It’s interesting, to consider what constitutes a power user of an operating system. For most people in the wider world a power user is someone who knows their way around Windows and Microsoft Office a lot, and can help them get their print jobs to come out right. For those of us in our community, and in particular Linux users though it’s a more difficult thing to nail down. If you’re a LibreOffice power user like your Windows counterpart, you’ve only really scratched the surface. Even if you’ve made your Raspberry Pi do all sorts of tricks in Python from the command line, or spent a career shepherding websites onto virtual Linux machines loaded with Apache and MySQL, are you then a power user compared to the person who knows their way around the system at the lower level and has an understanding of the kernel? Probably not. It’s like climbing a mountain with false summits, there are so many layers to power usership.
So while some of you readers will be au fait with your OS at its very lowest level, most of us will be somewhere intermediate. We’ll know our way around our OS in terms of the things we do with it, and while those things might be quite advanced we’ll rely on our distribution packager to take care of the vast majority of the hard work.
In this presentation, kernel hacker Jan Lübbe will explain why apparently reasonable approaches to long-term maintenance fail and how to establish a sustainable workflow instead.
Linux kernel maintainer Greg Kroah-Hartman confirmed today, January 19, 2017, in a short message, on his Google+ page, that the Linux 4.9 branch is now marked as "longterm," or as some of you know as LTS (Long-Term Support).
The story behind Linux kernel 4.9 becoming the next long-term supported series dates from way before it's launch last month, on December 11, when Linus Torvalds officially announced the new branch. It all started back on August 12, 2016, when Greg Kroah-Hartman dropped a quick Google+ post to say "4.9 == next LTS kernel."
First let’s look at how the kernel community works, and how a change gets merged into Linus Torvalds’ repository. Changes are submitted as patches to mailing list, then get some review and eventually get applied by a maintainer to that maintainer’s git tree. Each maintainer then sends pull request, often directly to Linus. With a few big subsystems (networking, graphics and ARM-SoC are the major ones) there’s a second or third level of sub-maintainers in. 80% of the patches get merged this way, only 20% are committed by a maintainer directly.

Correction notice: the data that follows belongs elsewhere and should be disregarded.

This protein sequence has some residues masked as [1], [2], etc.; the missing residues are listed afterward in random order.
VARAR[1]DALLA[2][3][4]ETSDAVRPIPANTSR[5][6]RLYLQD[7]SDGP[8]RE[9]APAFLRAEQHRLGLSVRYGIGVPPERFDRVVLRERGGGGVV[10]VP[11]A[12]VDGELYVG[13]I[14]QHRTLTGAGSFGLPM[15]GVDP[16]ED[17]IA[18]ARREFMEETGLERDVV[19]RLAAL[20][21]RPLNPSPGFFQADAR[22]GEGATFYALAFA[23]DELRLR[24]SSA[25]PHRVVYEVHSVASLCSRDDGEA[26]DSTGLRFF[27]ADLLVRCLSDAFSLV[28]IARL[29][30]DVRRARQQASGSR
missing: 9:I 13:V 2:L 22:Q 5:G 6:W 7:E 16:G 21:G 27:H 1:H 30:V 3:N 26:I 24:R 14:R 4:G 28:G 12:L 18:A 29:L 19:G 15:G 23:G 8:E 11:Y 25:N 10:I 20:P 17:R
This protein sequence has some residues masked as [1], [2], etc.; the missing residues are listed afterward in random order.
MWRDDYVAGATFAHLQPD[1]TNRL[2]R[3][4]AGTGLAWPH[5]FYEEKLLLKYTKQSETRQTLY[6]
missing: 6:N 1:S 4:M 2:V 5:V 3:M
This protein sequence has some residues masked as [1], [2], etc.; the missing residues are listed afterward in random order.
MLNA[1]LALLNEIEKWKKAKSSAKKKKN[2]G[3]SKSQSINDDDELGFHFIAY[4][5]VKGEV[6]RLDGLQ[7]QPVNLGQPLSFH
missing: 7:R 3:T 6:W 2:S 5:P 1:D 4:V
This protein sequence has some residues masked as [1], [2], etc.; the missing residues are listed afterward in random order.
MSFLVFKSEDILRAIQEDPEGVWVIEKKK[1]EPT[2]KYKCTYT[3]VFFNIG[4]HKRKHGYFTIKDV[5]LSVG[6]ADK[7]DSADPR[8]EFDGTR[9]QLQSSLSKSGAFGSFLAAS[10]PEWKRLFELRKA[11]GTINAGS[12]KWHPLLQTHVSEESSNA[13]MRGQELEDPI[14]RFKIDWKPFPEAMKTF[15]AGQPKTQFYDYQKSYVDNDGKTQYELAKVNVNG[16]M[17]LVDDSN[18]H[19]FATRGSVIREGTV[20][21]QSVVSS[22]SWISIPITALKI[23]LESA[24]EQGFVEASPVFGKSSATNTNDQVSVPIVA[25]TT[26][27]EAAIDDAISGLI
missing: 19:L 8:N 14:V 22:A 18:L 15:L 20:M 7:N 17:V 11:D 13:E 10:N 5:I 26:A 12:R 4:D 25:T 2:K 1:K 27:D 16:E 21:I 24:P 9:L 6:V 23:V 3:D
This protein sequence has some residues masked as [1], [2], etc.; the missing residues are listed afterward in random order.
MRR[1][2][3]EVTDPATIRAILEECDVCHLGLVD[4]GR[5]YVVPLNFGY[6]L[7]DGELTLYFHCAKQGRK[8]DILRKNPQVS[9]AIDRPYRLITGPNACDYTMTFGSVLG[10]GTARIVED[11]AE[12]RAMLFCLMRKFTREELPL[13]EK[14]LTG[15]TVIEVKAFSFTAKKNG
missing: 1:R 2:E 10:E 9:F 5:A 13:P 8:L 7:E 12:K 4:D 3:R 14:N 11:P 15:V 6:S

Most maintainers are just that, a single person, and often responsible for a bunch of different areas in the kernel with corresponding different git branches and repositories. To my knowledge there are only three subsystems that have embraced group maintainership models of different kinds: TIP (x86 and core kernel), ARM-SoC and the graphics subsystem (DRM).
After informing Softpedia about the availability of the Linux AIO Ubuntu 16.10 and Linux AIO Ubuntu 14.04.5 Live DVDs, Željko Popivoda from the Linux AIO team is announcing the initial release of Linux AIO Ubuntu Mixture 2017.01.
What's Linux AIO Ubuntu Mixture 2017.01, you may wonder? Well, let us tell you that it's something special, something that you've never experienced before. If until now Linux AIO provided the community with unique Live ISO images containing the essential flavors of a single GNU/Linux distribution, this changes today.
At the beginning of 2017 Valve released a Steam client beta with noteworthy Linux improvements. With today's Steam stable client update, all of those changes are included.
The big winner with this stable client update is improved interaction between the Steam runtime and host distribution libraries. This should let those using open-source graphics drivers on modern distributions work nicely with Steam without needing to remove any files or set extra environment variables. The old behavior can be restored though for older Linux distributions or if encountering any problems.